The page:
Former waitress is financially free through Samuel Leeds property training

A young waitress was working punishing hours when she met a man and fell in love with him. Now they are having a baby. It is an everyday story, except that Jess Moss is only 19 and she and her partner Joe Madigan are financially free from property. In just one month, the couple, from Liverpool, recorded a profit of £16,000, using strategies such as rent-to-rent and selling deals. They also own a staging and management business and are now attracting overseas investors keen to cash in on their expertise.

‘The crash course was a massive eye-opener’

When Jess was a waitress, she was working up to 70 hours a week while also studying business at college. 

“I’d work 12 to 14 hours a day and not have a break nor sit down. The pay was absolutely shocking. I was on £6.50 an hour,” recalls Jess who admits she was disheartened.

Joe was a joiner at the time and similarly dissatisfied. He felt he had no direction in life with no one to guide him.

One day he took a break and went to Southport, a seaside town on Merseyside where Jess was then working. She was his waitress and he ‘chatted her up.’

Two and half years later Joe and Jess are looking forward to the birth of their first child, a boy who is due in June (2024) when Jess turns 20. They have also moved into a new house and their property business is flourishing.

Joe says he was always highly entrepreneurial, going along to car boot sales, and wanted to do something for himself but could never find a clear path of how to do it.

By contrast Jess knew exactly what she wanted to do, and that was property. “I wanted to buy mum her first house. That’s what pushed me into property when I was a kid.”

Sadly, Jess never got to fulfil her ambition as her mother passed away about a month before she and Joe attended one of Samuel Leeds’ popular £1 crash courses.

Jess says it was a ‘massive eye-opener’ as it introduced her to all kinds of strategies she never knew existed.

Joe, however, was sceptical. “When I heard about strategies like deal selling, I thought this can’t be legit. It’s too good to be true.”

He changed his mind when he started going to networking events and saw people making ‘stupid money.’ 

After the crash course Jess and Joe took up the offer of a week’s training on serviced accommodation and HMOs (houses in multiple occupation). They followed that up by joining the academy.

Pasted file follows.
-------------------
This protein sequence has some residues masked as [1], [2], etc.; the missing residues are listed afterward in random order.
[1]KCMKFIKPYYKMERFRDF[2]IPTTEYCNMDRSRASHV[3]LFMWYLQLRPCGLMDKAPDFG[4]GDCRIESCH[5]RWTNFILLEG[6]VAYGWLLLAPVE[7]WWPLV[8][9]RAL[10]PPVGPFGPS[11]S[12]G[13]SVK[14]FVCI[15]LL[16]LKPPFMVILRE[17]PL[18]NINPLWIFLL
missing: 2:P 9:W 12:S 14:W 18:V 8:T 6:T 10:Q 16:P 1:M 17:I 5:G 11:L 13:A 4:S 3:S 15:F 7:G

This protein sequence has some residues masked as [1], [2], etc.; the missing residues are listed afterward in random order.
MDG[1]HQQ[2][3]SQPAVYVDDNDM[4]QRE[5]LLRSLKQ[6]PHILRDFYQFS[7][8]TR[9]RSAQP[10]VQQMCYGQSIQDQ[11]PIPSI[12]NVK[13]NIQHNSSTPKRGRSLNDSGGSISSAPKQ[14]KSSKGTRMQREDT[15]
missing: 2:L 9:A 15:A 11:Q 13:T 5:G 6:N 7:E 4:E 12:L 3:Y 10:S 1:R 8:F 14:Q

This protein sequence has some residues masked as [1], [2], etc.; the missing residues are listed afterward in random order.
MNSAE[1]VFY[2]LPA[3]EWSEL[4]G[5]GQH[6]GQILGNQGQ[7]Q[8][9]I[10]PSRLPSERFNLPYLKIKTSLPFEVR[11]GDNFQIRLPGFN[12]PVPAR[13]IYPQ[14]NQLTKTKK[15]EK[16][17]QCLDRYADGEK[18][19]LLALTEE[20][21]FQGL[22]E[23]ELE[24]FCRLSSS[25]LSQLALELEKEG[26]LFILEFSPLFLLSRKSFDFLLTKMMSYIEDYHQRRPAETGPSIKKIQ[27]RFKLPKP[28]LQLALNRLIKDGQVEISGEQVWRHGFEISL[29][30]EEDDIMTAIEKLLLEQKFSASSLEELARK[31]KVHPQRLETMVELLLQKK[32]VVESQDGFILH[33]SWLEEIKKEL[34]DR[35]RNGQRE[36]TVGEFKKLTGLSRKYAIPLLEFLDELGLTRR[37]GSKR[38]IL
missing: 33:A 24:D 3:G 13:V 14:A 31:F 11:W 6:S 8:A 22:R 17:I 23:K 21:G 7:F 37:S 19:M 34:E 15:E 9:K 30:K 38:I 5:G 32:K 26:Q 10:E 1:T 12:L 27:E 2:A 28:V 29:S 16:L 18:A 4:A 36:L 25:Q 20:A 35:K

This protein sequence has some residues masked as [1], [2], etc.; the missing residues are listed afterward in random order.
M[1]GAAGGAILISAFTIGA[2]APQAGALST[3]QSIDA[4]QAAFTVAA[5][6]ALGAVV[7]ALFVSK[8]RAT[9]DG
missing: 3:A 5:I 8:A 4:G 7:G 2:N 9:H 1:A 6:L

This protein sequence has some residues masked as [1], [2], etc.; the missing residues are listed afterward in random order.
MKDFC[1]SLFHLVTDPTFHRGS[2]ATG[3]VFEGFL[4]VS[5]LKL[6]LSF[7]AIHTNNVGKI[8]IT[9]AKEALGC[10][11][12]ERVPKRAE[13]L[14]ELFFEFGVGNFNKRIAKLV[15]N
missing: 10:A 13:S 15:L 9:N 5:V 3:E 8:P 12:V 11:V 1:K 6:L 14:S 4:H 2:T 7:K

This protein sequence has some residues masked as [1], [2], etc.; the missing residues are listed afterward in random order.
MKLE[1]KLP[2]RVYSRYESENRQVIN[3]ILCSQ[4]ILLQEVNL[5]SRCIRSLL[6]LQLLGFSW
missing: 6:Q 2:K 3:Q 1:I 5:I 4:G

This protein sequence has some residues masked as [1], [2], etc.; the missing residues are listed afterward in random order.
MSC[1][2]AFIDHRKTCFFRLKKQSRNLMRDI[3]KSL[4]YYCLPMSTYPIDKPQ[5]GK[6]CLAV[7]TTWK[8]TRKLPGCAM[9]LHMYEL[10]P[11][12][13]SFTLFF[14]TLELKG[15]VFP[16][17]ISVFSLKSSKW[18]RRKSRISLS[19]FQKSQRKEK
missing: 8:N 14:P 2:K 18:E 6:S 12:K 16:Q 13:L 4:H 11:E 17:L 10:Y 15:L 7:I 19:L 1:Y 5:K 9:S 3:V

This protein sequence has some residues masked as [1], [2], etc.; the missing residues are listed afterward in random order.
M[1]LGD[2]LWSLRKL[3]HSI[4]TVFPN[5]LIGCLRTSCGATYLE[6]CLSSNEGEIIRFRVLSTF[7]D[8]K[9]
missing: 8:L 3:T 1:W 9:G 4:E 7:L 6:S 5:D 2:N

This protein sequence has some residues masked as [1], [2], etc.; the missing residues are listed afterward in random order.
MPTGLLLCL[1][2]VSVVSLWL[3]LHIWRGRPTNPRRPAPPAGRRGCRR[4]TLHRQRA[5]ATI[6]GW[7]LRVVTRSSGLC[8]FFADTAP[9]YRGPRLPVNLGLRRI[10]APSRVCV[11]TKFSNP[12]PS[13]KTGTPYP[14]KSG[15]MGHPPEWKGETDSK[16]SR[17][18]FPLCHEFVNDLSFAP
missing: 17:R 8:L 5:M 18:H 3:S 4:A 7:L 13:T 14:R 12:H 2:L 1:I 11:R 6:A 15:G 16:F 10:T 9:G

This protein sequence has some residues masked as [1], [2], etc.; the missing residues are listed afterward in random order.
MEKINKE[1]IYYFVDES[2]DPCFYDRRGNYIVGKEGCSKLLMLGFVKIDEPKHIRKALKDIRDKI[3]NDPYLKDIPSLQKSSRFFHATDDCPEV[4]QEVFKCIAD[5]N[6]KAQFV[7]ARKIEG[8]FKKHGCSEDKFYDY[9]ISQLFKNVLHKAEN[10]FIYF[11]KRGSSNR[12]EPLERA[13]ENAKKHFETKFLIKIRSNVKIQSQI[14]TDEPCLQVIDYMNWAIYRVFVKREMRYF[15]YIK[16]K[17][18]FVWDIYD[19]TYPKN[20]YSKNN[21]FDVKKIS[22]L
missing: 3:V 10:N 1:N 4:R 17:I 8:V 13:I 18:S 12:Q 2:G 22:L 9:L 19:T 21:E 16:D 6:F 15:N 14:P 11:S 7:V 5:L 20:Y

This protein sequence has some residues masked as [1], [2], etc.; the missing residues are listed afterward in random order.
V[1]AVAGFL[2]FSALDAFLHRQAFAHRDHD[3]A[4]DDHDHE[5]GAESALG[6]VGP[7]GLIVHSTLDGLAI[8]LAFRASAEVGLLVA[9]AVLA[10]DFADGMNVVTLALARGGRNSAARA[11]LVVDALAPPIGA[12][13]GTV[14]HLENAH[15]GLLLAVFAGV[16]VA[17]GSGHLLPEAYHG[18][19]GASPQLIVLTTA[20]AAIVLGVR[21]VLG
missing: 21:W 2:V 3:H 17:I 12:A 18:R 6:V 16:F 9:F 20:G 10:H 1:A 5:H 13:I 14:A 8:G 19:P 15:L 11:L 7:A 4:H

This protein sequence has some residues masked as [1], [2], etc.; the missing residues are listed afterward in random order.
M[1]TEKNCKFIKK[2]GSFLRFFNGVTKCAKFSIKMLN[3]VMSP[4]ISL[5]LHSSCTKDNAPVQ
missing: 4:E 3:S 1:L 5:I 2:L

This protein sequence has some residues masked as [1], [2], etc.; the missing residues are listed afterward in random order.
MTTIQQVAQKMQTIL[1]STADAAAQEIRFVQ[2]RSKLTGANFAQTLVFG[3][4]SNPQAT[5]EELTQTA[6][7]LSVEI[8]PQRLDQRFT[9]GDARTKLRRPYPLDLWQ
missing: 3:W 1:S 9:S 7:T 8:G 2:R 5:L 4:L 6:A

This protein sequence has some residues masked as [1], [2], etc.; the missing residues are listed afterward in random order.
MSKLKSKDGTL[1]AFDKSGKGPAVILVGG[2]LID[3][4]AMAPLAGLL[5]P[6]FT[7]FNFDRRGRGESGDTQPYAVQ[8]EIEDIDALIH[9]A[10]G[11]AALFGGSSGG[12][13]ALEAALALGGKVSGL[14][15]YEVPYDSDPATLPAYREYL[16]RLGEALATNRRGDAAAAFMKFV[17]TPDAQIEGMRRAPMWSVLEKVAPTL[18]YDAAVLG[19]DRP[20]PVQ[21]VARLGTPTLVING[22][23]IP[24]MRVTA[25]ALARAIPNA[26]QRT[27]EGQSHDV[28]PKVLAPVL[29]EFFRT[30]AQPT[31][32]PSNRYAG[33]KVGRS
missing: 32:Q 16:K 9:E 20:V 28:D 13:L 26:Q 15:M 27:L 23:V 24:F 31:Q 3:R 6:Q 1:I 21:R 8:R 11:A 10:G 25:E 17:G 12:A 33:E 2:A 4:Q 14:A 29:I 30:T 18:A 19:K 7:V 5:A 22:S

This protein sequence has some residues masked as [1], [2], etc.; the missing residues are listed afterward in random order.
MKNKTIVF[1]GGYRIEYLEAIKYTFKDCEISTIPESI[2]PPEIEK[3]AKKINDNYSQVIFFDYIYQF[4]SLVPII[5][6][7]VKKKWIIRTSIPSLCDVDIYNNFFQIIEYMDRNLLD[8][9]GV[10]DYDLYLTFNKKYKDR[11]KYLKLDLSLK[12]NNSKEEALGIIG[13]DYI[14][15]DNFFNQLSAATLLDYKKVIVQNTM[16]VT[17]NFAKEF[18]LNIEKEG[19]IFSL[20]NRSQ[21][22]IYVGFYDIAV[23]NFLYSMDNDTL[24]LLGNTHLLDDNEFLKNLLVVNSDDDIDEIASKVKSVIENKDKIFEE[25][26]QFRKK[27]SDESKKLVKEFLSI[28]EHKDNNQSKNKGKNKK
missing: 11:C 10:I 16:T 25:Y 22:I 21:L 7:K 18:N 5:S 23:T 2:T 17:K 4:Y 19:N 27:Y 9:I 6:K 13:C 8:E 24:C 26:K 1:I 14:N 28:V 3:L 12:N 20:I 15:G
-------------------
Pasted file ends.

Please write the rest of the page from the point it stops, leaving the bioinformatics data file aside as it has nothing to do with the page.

Jess broke her leg four days into a new part-time job which she took up while studying accountancy later on. It turned out to be a blessing in disguise as it allowed her to focus on her training in property and building up a business with Joe.

Jess has since given up her job and Joe has handed in his notice as they continue to expand their operation and branch out into other strategies like buy, refurbish, refinance.

‘I could be retired by 25’

In 2017, Joe says he almost died after breaking the back of his neck while riding a mountain bike. He was stuck in his room in a body brace for a year and it took a while for him to get back to work.

He had heard people in their fifties complaining of back pain and thought if he was like that then what would it be like when he was older.

“That’s what made me get more entrepreneurial because I was comfortable as a joiner.”

They took out a loan to enrol on the year-long academy programme, with Jess contributing the £6,000 she had left after paying her mum’s funeral expenses.

Joe and Jess were warned during their interview for the academy that they would be given the tools and the training to succeed but there was no guarantee that they would do well.

They were determined to make a go of it. Knowing they owed money motivated them to work hard.

Jess believes anyone can be successful in property so long as they try and are prepared to fail.

“Failure is only the way you succeed even more. A lot of people stop when they fail and that’s how they don’t become successful.

“There have been loads of things we’ve failed at. It’s been a massive learning curve for us. But we didn’t stop, and we’ve now gone up and up. We see that in the profit margins each month.”

Joe describes their journey as like having fallen in a lake and then broken through the ice, with their business ‘really kicking off’ in the past two months.

Jess supplies the figures: “On average the profit is about £7,000 to £8,000 a month. The turnover the month before that was the best month we’ve seen. Turnover was £28,000 and we profited £16,000.”

That is more than what she would earn in a year as a waitress, says Jess.

“My best friend thought I was too young to be doing this. She’s like live your life. Go on holiday. Explore the world. I said that’s what I want to do but if I work really hard for four years and scale up my business, I could be retired by the time I’m 25.”

Jess and Joe work well together. She has the grounding in business, dealing with property acquisitions and lease options. Joe’s forte is handling negotiations for rent-to-rent deals.

It helps that he is naturally ‘chilled.’ He has had landlords screaming down the phone at him when mentioning that he wants to take on a property on a company let.

One landlord claimed a tenant had grown cannabis in his property. Joe reassured him this wouldn’t happen if he was controlling the accommodation. After explaining the benefits of a rent-to-rent arrangement he managed to secure a viewing.